No matter what your method is, house training a puppy takes time, and you can reduce damage to your floors and furniture by giving them an indoor option for when they can't hold it long enough to wait for someone to notice they need to go out. While training pads are a popular option, if you find yourself going through a lot of them, you may want a more environmentally friendly choice. And once the training is done, the potty can still be of service. Nobody can guarantee predictable hours at work, yet part of training your furry little friend is to get her on a schedule. When your dog has access to a porch potty, she can take care of business, and you won't have to panic or call your neighbors if your boss asks you to stay late or if you get stuck in traffic yet again.
Parents of aging dogs will also appreciate having access to an indoor pet park. When the weather outside is too nasty for an arthritic animal to navigate, they'll have a safer, easier choice. It's also useful if they start to regress and their bladders can't always last a full work day anymore.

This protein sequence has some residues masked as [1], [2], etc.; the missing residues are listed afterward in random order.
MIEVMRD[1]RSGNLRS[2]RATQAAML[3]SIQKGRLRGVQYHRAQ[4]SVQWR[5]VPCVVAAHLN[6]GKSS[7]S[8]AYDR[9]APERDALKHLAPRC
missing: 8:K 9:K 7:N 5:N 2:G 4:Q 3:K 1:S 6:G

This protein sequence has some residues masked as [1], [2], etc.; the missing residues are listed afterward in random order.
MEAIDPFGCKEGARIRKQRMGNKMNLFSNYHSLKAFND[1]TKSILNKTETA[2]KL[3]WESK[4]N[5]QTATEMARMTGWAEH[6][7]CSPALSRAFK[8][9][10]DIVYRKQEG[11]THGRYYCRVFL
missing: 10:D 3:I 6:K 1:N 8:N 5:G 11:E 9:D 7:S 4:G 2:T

How To Choose A Porch Potty
When choosing a porch potty, size is not the only concern, although you will need to be sure to check if the unit you buy can support the weight of your pooch, especially if you have a larger dog. You generally have two basic design options, those made to look like a patch of grass, or those with a plain plastic grate on top for drainage.
If your dog is a bit large, especially a male who raises his leg to urinate, one last thing to consider is whether your porch potty needs to have a wall.
Many indoor pet parks come with artificial turf that drains into a plastic tray below. This fake grass can be helpful in training pups to use it, although older dogs might require more convincing. Another advantage of the synthetic grass is that it often incorporates a second layer with an antimicrobial treatment that helps reduce odors between cleanings. The grass can be kept fairly clean by rinsing it with water after it has been used, but you might need to keep some poop bags handy in case someone decides to go number two. Some dog owners will prefer the aesthetic of the fake grass, especially if they have it sitting outside on a balcony or patio. If you choose this look, but your pet is resisting, there are sprays that will attract your dog to use it, and some swear by putting a fake fire hydrant on the potty area.